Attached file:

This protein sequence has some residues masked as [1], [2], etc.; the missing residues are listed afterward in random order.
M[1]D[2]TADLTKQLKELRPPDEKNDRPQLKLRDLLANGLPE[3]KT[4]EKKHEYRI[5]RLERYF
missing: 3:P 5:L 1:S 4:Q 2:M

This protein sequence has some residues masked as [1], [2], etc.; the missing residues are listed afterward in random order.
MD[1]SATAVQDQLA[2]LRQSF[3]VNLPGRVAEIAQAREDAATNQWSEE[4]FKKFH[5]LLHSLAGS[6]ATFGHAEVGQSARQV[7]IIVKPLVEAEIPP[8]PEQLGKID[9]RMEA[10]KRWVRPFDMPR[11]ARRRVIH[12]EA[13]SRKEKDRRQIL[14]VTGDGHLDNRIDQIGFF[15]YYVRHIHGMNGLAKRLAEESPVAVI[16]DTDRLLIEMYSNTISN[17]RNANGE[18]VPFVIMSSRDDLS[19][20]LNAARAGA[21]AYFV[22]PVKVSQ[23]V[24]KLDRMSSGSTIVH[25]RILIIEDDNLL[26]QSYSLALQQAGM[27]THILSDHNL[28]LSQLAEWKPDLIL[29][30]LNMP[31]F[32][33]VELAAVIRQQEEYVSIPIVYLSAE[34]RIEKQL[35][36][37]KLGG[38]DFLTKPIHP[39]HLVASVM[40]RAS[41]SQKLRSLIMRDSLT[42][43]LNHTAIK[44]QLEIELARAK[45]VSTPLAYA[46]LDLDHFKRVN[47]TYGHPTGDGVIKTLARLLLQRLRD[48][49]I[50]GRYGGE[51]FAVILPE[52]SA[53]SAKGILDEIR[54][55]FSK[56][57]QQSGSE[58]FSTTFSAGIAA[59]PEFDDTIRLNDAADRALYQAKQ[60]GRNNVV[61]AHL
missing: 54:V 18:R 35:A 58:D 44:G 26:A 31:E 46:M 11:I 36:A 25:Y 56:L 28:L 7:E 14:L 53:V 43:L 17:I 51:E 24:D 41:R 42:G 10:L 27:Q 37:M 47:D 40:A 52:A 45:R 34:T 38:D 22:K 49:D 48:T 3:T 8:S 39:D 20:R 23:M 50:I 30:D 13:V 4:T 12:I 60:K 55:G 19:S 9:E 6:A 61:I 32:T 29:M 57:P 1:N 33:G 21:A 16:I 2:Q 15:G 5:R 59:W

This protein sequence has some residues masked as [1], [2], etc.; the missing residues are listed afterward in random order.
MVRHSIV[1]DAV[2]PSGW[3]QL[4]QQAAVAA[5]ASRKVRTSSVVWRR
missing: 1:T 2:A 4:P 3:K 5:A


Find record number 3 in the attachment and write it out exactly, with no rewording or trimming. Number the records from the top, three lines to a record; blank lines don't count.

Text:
This protein sequence has some residues masked as [1], [2], etc.; the missing residues are listed afterward in random order.
MVRHSIV[1]DAV[2]PSGW[3]QL[4]QQAAVAA[5]ASRKVRTSSVVWRR
missing: 1:T 2:A 4:P 3:K 5:A